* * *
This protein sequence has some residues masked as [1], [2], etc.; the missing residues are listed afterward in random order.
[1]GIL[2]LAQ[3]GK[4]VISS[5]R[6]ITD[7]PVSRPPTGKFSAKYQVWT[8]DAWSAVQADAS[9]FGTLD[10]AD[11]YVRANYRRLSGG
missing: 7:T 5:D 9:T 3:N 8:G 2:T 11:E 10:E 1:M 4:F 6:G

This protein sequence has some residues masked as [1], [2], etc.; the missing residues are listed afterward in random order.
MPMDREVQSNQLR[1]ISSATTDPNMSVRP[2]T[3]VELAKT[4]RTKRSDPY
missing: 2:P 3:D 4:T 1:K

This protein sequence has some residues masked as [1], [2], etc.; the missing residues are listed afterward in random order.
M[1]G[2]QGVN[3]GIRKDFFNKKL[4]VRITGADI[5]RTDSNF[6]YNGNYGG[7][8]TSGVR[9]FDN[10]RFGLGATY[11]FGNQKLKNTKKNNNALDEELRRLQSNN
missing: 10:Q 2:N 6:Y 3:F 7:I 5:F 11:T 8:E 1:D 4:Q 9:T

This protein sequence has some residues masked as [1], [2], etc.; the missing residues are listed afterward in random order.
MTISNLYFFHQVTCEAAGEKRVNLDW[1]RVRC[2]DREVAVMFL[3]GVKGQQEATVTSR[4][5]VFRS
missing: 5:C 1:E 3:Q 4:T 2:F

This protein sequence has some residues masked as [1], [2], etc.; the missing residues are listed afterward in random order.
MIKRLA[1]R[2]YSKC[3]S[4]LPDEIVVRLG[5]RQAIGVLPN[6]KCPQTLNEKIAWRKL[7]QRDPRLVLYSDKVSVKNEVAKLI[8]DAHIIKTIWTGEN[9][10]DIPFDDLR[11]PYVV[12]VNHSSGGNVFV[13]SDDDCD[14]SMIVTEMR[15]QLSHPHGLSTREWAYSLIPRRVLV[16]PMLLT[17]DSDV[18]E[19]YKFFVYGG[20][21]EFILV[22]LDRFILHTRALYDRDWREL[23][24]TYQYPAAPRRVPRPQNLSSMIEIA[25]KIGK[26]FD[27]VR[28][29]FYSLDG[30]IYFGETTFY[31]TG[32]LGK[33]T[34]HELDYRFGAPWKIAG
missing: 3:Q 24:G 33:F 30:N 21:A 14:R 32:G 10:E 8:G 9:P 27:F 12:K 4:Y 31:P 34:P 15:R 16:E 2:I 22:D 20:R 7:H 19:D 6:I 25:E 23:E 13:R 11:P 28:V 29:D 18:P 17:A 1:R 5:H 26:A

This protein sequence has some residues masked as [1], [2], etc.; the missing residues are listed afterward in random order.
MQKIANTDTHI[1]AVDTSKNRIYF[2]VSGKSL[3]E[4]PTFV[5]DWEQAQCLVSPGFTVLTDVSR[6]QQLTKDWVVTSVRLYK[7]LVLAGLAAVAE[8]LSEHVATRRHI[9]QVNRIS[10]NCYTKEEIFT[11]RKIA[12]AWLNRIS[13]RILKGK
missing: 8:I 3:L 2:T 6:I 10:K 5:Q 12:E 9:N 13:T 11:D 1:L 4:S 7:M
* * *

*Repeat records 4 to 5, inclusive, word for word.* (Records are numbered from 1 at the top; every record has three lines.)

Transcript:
This protein sequence has some residues masked as [1], [2], etc.; the missing residues are listed afterward in random order.
MTISNLYFFHQVTCEAAGEKRVNLDW[1]RVRC[2]DREVAVMFL[3]GVKGQQEATVTSR[4][5]VFRS
missing: 5:C 1:E 3:Q 4:T 2:F

This protein sequence has some residues masked as [1], [2], etc.; the missing residues are listed afterward in random order.
MIKRLA[1]R[2]YSKC[3]S[4]LPDEIVVRLG[5]RQAIGVLPN[6]KCPQTLNEKIAWRKL[7]QRDPRLVLYSDKVSVKNEVAKLI[8]DAHIIKTIWTGEN[9][10]DIPFDDLR[11]PYVV[12]VNHSSGGNVFV[13]SDDDCD[14]SMIVTEMR[15]QLSHPHGLSTREWAYSLIPRRVLV[16]PMLLT[17]DSDV[18]E[19]YKFFVYGG[20][21]EFILV[22]LDRFILHTRALYDRDWREL[23][24]TYQYPAAPRRVPRPQNLSSMIEIA[25]KIGK[26]FD[27]VR[28][29]FYSLDG[30]IYFGETTFY[31]TG[32]LGK[33]T[34]HELDYRFGAPWKIAG
missing: 3:Q 24:G 33:F 30:N 21:A 14:R 32:G 10:E 8:G 9:P 27:F 12:K 4:Y 31:P 34:P 15:R 16:E 2:I 22:D 20:R 7:H 19:D 6:I 25:E 23:E 13:R 11:P 28:V 29:D 18:P 17:A 1:R 5:H 26:A